Print edition : April 21, 2006

The streets of France are reverberating with protests against a new law that, it is feared, will heighten job insecurity.


President Jacques Chirac (foreground) with Prime Minister Dominique de Villepin. The protests started after de Villepin announced plans for the New Employment Contract.-PATRICK KOVARIK/AP

DAY after day, for more than eight weeks, three quarters of France's 84 universities have resounded not with the thud of books, the scrape of chalk on blackboard or the drone of professorial voices, but with the clash of cymbals, the roll of drums and the chanting of slogans. University walls are plastered with posters jeering at Prime Minister Dominique de Villepin and deriding a new piece of legislation that would, the students say, usher in an era of unprecedented job insecurity. Notices summon students to yet another General Assembly to vote on continuing the agitation - a fight to the finish, to victory, they promise.

The protests are not limited to the universities. Salaried workers, schoolchildren, pensioners, the unemployed, trades unions, housewives and grandmothers and almost the entire French left-wing Opposition have been out in the streets ever since the present crisis began on January 16, when de Villepin announced his plans to create a New Employment Contract, or CPE, for persons under 26 that would give employers sweeping powers to fire new recruits at any time without explanation during a two-year trial period.

Three days after the Prime Minister's announcement, on January 19, a dozen student bodies demanded that he withdraw the proposal. The Prime Minister refused, and the protest began gathering momentum. On February 7, an estimated 400,000 people gathered on the streets of big and small French towns. But the government carried on regardless, forcibly pushing the hated legislation through Parliament by a decree under Article 49.3 of the Constitution which allows the bypassing of parliamentary debate. On March 10, the protests turned violent with students occupying Sorbonne University. They were evicted by truncheon-wielding anti-riot Special Forces. From that point onwards, the protests went from strength to strength until Black Tuesday - March 28, when an estimated three million people protested, and "anti-social elements" fought pitched battles with the police, set fire to cars and smashed shop windows with the express intention of creating panic and mayhem. Once again, barely six months after the violent street riots that rocked the poor, underprivileged, mainly North African and black immigrant suburbs of Paris and other large, prosperous cities, France was making headlines across the world.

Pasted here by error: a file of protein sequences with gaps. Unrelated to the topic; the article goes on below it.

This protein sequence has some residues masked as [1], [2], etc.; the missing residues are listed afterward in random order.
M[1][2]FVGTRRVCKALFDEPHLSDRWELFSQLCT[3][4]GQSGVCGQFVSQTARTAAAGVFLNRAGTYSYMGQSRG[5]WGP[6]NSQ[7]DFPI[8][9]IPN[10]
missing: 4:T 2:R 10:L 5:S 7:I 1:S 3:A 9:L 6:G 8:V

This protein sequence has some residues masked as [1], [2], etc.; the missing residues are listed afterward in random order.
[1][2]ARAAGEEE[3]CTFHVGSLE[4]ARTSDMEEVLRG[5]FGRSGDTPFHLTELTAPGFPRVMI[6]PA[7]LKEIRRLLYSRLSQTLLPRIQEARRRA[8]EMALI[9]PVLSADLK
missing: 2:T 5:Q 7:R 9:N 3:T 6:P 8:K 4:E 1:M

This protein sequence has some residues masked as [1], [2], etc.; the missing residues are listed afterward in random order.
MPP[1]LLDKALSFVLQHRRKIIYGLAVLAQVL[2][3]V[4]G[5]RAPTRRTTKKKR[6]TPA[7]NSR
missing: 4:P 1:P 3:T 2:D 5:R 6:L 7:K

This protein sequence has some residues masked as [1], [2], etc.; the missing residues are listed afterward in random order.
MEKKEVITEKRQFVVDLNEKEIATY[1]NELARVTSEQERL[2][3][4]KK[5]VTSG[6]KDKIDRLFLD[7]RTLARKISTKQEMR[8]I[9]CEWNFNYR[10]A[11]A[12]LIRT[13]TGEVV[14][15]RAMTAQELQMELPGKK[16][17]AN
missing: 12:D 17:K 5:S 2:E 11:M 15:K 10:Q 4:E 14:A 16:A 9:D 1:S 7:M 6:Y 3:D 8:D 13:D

It is tempting indeed to draw parallels with the student riots of 1968, when a barricaded Sorbonne became synonymous with worldwide youth protests. But the two situations could not be more different. In 1968, France was a land of milk and honey. There was an unprecedented consumerist boom fuelled by full employment. What the students wanted was a more just and free society. It was an attempt to overthrow the heavy yoke of paternalism embodied by the authoritarian, ageing patriarch Charles de Gaulle. In an era of economic prosperity and hope, the 1968 student agitation was a heady mix of Marxist politics and new-found sexual freedom that gave rise to such memorable slogans as "It is forbidden to forbid!" Students in 1968 wanted to become the principal actors in building a new equitable and just society.

The demonstrations this time are born not of hope and reckless courage but of fear. With unemployment among the youth as high as 25 per cent of the active population, any attempt to tamper with existing labour laws that give some protection to the worker brings forth howls of protest. For over a decade, France has been plagued by high unemployment and low consumer spending, extremely low job creation and a huge national debt. The growth rate has fluctuated between 1 and 1.5 per cent, while runaway inflation with the introduction of the Euro has genuinely eaten into purchasing power.